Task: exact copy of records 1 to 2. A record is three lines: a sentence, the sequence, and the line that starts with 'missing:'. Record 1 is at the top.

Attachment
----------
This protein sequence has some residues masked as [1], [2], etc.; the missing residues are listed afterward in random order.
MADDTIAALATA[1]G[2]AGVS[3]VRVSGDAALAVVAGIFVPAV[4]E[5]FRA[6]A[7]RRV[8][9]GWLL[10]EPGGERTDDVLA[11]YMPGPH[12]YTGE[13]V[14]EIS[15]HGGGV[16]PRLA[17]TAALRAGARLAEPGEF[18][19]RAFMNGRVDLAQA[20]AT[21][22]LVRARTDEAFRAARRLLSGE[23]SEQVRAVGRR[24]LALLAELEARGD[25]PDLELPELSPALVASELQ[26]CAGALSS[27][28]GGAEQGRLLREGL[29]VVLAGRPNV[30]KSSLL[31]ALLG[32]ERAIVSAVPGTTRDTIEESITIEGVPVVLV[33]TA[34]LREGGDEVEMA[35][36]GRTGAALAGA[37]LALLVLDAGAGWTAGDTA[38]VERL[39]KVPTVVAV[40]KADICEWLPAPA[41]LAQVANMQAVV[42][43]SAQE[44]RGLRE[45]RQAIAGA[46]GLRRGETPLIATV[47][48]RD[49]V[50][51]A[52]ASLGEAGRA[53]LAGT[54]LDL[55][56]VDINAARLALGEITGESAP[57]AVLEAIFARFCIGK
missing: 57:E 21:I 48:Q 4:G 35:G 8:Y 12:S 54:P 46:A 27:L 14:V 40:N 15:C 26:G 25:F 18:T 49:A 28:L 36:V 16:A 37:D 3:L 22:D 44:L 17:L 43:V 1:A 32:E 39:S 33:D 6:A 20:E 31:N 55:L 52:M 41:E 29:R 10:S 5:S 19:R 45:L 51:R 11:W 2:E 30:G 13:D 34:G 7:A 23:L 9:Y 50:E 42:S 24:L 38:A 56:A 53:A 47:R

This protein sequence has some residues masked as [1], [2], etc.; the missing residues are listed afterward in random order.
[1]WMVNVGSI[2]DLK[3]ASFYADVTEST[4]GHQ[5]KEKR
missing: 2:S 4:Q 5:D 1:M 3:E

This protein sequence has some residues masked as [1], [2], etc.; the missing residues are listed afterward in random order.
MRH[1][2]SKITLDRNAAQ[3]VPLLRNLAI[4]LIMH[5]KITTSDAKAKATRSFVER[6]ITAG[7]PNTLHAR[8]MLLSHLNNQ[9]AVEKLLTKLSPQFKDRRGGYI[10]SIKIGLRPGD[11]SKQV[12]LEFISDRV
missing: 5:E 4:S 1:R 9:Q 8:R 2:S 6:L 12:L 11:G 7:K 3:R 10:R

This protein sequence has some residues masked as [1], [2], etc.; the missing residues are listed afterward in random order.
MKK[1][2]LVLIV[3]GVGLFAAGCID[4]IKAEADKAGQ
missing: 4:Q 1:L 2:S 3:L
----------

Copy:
This protein sequence has some residues masked as [1], [2], etc.; the missing residues are listed afterward in random order.
MADDTIAALATA[1]G[2]AGVS[3]VRVSGDAALAVVAGIFVPAV[4]E[5]FRA[6]A[7]RRV[8][9]GWLL[10]EPGGERTDDVLA[11]YMPGPH[12]YTGE[13]V[14]EIS[15]HGGGV[16]PRLA[17]TAALRAGARLAEPGEF[18][19]RAFMNGRVDLAQA[20]AT[21][22]LVRARTDEAFRAARRLLSGE[23]SEQVRAVGRR[24]LALLAELEARGD[25]PDLELPELSPALVASELQ[26]CAGALSS[27][28]GGAEQGRLLREGL[29]VVLAGRPNV[30]KSSLL[31]ALLG[32]ERAIVSAVPGTTRDTIEESITIEGVPVVLV[33]TA[34]LREGGDEVEMA[35][36]GRTGAALAGA[37]LALLVLDAGAGWTAGDTA[38]VERL[39]KVPTVVAV[40]KADICEWLPAPA[41]LAQVANMQAVV[42][43]SAQE[44]RGLRE[45]RQAIAGA[46]GLRRGETPLIATV[47][48]RD[49]V[50][51]A[52]ASLGEAGRA[53]LAGT[54]LDL[55][56]VDINAARLALGEITGESAP[57]AVLEAIFARFCIGK
missing: 57:E 21:I 48:Q 4:G 35:G 8:Y 12:S 54:P 46:A 27:L 14:V 40:N 15:C 26:G 25:F 18:T 49:A 28:L 36:V 16:A 37:D 3:L 22:D 44:L 17:L 43:V 1:A 32:E 39:S 33:D 6:A 20:E 31:N 55:L 52:M 41:E 29:R 10:S 5:S 19:R 45:L 51:R 11:W 2:E 30:G 13:D 34:G 7:A 23:L 9:Y 50:E 42:S 24:L 38:A 56:A 53:A 47:R

This protein sequence has some residues masked as [1], [2], etc.; the missing residues are listed afterward in random order.
[1]WMVNVGSI[2]DLK[3]ASFYADVTEST[4]GHQ[5]KEKR
missing: 2:S 4:Q 5:D 1:M 3:E